Ping gai is an irresistible grilled chicken dish found in the streets of Laos. Though many variations of the grilled chicken exist all across the country, Savannakhet ping gai is quite popular for its firm texture. Before grilling it over a charcoal fire, it is marinated with fish sauce, lemongrass, ginger, soy sauce, sweet, pepper, and palm sugar. The delectable juicy, and flavorful chicken is accompanied by sticky rice and spicy papaya salad.
Cheun Yaw is a Lao-style spring roll platter made with ground meat, vegetables, and seasonings. The rolls are deep-fried to attain a golden brown, crispy outer layer. Locals enjoy having cheun yaw by slicing them into small pieces and wrapping them with fresh lettuce leaves. Sides like vermicelli noodles and vegetables are also preferred for added tastes and textures.
Som moo is a fermented pork sausage delicacy prepared using minced pork meat or shredded pork skin that has sour notes acquired during the fermentation process. Seasonings like chili and garlic are also added to make it flavorful.
Som moo is usually enjoyed raw with accompaniments like chili, onion, and string beans to balance out the tangy flavor. However, if you prefer eating cooked meat, then grilling it would be the best option.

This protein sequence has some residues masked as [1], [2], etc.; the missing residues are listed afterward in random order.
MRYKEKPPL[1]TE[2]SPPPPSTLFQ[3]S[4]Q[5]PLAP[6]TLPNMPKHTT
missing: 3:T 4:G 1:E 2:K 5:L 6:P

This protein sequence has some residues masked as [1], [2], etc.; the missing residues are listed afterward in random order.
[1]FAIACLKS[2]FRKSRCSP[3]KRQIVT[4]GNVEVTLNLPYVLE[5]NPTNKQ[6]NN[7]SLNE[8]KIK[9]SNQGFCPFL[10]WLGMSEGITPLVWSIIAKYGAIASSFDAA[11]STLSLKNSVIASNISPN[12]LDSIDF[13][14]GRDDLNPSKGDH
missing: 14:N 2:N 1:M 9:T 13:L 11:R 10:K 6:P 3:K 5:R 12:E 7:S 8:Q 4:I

Forget greeting people with a “hello” in Laos. The first thing they say as soon as they meet each other is “kin khao laeo bor?” or “Have you eaten food?” Food is an essential part of their topic of conversation in every Lao friend or family gatherings.
Best Lao New Year Dishes: Larb, Khao Poon, Tum Muk Hoong
Best Lao Street Foods: Khao Jii Paté, Ping Gai, Larb
Best Lao Breakfast Foods: Khao Piak Sen, Khao Jii Paté, Khao Piak S
Hello there! My name is Jay and I run this website. I'm a full-time traveler and freelance writer. This is where I share travel advice and help people pursue their traveling dreams.
You can learn more about me and my mission on the about me page.
It's nice to have you here :)
Leave a Reply